In general, we can directly train TACNet based on these targets. However, we find that it is hard to converge when learning these two targets. The reason may come from that the and are inter-coupled, which leads to the interaction between them. For example, a transitional sample of the category tries to simultaneously minimize and maximize to meet Eq.2, which will hurt the distribution of category prediction .

To solve this issue, we take advantage of the knowledge in signal processing domain  [2] that inter-coupled signal can be decoupled by a pair of individual branches, i.e., common mode and differential mode branches. Inspired by these concepts, we design a common and differential scheme to train our network. In particular, the proposed transition-aware classifier still outputs and , but the difference is that we use to predict action category (upper branch in Figure 3) and to predict action state (lower branch in Figure 3). We formulate the decoupled targets as following:



denotes the probability of being classified as category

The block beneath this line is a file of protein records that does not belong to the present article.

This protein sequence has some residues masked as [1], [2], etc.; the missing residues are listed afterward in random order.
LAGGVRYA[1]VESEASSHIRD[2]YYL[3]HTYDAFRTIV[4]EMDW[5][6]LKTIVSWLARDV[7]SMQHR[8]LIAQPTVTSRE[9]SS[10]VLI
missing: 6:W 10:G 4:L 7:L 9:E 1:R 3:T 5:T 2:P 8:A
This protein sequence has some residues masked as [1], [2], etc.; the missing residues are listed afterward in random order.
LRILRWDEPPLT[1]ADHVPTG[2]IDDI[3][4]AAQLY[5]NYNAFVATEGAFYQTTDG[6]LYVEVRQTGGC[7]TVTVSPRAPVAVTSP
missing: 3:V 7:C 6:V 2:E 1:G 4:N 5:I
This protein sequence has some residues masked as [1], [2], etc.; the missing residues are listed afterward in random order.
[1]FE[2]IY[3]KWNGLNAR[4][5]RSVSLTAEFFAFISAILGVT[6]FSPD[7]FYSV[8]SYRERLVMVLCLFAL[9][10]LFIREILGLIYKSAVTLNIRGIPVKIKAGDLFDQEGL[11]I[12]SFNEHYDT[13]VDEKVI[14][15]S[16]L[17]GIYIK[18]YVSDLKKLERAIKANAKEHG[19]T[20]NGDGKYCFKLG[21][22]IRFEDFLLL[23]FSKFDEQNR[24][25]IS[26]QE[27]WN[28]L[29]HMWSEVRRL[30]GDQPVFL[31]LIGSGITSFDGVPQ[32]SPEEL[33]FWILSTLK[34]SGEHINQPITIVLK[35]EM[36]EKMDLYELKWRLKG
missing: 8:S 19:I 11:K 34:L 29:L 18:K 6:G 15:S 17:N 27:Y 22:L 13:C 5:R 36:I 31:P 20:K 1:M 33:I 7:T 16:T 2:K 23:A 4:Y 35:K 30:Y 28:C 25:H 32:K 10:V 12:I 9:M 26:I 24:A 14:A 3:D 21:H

(Eq.3), which is independent to action states. However, we should note that denotes the probability of active state but not transitional state (Eq.4). The probability of a transitional state is calculated as .

When a sample in transitional state tries to minimize , we suppose that changes to , and will change to (since these two branches share the same gradient magnitude). The category prediction will have no change. By this means, the predictions of the action category and action state are decoupled. In our experiments, we find that the network can converge easily and the prediction has a very slight effect on each other.

Figure 3: Diagram of the transition-aware classifier. We propose a common and differential mode scheme to decouple the inter-coupled features into two branches, which predict action category and action states respectively.